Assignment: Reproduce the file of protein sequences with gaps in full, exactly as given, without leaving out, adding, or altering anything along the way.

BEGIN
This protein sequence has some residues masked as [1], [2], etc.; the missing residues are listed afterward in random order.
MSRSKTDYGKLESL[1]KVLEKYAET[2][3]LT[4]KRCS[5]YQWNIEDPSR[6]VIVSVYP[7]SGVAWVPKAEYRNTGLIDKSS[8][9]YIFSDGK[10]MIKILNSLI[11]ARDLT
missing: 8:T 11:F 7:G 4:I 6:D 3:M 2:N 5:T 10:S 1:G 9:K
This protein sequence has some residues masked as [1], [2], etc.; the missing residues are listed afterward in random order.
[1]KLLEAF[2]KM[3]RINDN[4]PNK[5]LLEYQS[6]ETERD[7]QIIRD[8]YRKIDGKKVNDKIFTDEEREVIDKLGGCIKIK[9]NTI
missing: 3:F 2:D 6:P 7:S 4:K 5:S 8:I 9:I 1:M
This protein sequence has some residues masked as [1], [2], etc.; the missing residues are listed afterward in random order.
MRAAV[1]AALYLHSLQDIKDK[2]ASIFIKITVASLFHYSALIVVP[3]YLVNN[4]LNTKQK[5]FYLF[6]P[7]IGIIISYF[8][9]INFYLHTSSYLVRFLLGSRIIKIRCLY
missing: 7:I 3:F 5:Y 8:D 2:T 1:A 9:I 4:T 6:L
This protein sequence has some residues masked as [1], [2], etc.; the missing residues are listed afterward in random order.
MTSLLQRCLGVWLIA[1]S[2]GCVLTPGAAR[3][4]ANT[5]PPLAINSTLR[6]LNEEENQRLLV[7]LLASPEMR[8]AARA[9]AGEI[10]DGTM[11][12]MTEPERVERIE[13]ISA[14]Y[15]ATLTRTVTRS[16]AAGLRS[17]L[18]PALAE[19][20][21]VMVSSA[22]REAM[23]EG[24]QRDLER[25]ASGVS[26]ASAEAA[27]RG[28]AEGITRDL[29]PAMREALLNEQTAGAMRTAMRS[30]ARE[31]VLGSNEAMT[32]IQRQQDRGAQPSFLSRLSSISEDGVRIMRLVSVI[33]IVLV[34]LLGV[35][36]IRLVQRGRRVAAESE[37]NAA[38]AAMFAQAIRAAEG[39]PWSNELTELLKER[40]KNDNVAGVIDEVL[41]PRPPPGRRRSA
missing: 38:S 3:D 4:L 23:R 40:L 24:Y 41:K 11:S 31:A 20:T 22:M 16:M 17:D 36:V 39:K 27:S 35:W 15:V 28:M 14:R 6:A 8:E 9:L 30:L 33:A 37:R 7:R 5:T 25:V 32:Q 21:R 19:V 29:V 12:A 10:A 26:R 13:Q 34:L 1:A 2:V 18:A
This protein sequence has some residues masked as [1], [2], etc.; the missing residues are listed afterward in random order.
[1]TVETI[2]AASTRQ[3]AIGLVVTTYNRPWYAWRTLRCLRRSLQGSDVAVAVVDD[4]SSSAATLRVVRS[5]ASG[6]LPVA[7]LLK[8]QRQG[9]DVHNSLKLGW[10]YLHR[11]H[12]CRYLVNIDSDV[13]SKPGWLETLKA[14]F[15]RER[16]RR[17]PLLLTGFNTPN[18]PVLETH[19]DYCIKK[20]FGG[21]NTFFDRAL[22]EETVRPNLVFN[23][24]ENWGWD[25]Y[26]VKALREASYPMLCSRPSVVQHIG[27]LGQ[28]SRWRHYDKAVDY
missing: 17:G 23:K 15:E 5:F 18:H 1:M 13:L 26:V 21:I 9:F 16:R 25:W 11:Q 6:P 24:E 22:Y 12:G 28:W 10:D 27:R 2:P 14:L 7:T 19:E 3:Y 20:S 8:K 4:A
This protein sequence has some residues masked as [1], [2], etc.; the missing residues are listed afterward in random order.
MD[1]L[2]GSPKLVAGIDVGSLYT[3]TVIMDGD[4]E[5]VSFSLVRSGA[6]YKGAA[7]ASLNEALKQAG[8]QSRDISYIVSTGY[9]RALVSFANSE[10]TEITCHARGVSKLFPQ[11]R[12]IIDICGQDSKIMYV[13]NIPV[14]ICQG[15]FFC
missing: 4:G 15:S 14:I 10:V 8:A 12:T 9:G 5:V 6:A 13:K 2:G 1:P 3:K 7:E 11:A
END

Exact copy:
This protein sequence has some residues masked as [1], [2], etc.; the missing residues are listed afterward in random order.
MSRSKTDYGKLESL[1]KVLEKYAET[2][3]LT[4]KRCS[5]YQWNIEDPSR[6]VIVSVYP[7]SGVAWVPKAEYRNTGLIDKSS[8][9]YIFSDGK[10]MIKILNSLI[11]ARDLT
missing: 8:T 11:F 7:G 4:I 6:D 3:M 2:N 5:T 10:S 1:G 9:K
This protein sequence has some residues masked as [1], [2], etc.; the missing residues are listed afterward in random order.
[1]KLLEAF[2]KM[3]RINDN[4]PNK[5]LLEYQS[6]ETERD[7]QIIRD[8]YRKIDGKKVNDKIFTDEEREVIDKLGGCIKIK[9]NTI
missing: 3:F 2:D 6:P 7:S 4:K 5:S 8:I 9:I 1:M
This protein sequence has some residues masked as [1], [2], etc.; the missing residues are listed afterward in random order.
MRAAV[1]AALYLHSLQDIKDK[2]ASIFIKITVASLFHYSALIVVP[3]YLVNN[4]LNTKQK[5]FYLF[6]P[7]IGIIISYF[8][9]INFYLHTSSYLVRFLLGSRIIKIRCLY
missing: 7:I 3:F 5:Y 8:D 2:T 1:A 9:I 4:T 6:L
This protein sequence has some residues masked as [1], [2], etc.; the missing residues are listed afterward in random order.
MTSLLQRCLGVWLIA[1]S[2]GCVLTPGAAR[3][4]ANT[5]PPLAINSTLR[6]LNEEENQRLLV[7]LLASPEMR[8]AARA[9]AGEI[10]DGTM[11][12]MTEPERVERIE[13]ISA[14]Y[15]ATLTRTVTRS[16]AAGLRS[17]L[18]PALAE[19][20][21]VMVSSA[22]REAM[23]EG[24]QRDLER[25]ASGVS[26]ASAEAA[27]RG[28]AEGITRDL[29]PAMREALLNEQTAGAMRTAMRS[30]ARE[31]VLGSNEAMT[32]IQRQQDRGAQPSFLSRLSSISEDGVRIMRLVSVI[33]IVLV[34]LLGV[35][36]IRLVQRGRRVAAESE[37]NAA[38]AAMFAQAIRAAEG[39]PWSNELTELLKER[40]KNDNVAGVIDEVL[41]PRPPPGRRRSA
missing: 38:S 3:D 4:L 23:R 40:L 24:Y 41:K 11:S 31:A 20:T 22:M 16:M 17:D 36:V 39:K 27:S 35:W 15:V 28:M 14:R 6:A 8:E 9:L 30:L 33:A 37:R 7:R 5:T 25:V 32:Q 21:R 19:V 29:V 12:A 10:A 26:R 13:Q 34:L 1:A 2:V 18:A
This protein sequence has some residues masked as [1], [2], etc.; the missing residues are listed afterward in random order.
[1]TVETI[2]AASTRQ[3]AIGLVVTTYNRPWYAWRTLRCLRRSLQGSDVAVAVVDD[4]SSSAATLRVVRS[5]ASG[6]LPVA[7]LLK[8]QRQG[9]DVHNSLKLGW[10]YLHR[11]H[12]CRYLVNIDSDV[13]SKPGWLETLKA[14]F[15]RER[16]RR[17]PLLLTGFNTPN[18]PVLETH[19]DYCIKK[20]FGG[21]NTFFDRAL[22]EETVRPNLVFN[23][24]ENWGWD[25]Y[26]VKALREASYPMLCSRPSVVQHIG[27]LGQ[28]SRWRHYDKAVDY
missing: 17:G 23:K 15:E 5:F 18:H 1:M 13:L 26:V 21:I 9:F 16:R 25:W 11:Q 6:P 24:E 22:Y 12:G 28:W 10:D 27:R 2:P 14:L 7:T 19:E 3:Y 20:S 8:K 4:A
This protein sequence has some residues masked as [1], [2], etc.; the missing residues are listed afterward in random order.
MD[1]L[2]GSPKLVAGIDVGSLYT[3]TVIMDGD[4]E[5]VSFSLVRSGA[6]YKGAA[7]ASLNEALKQAG[8]QSRDISYIVSTGY[9]RALVSFANSE[10]TEITCHARGVSKLFPQ[11]R[12]IIDICGQDSKIMYV[13]NIPV[14]ICQG[15]FFC
missing: 4:G 15:S 14:I 10:V 8:A 12:T 9:G 5:V 6:A 13:K 2:G 1:P 3:K 7:E 11:A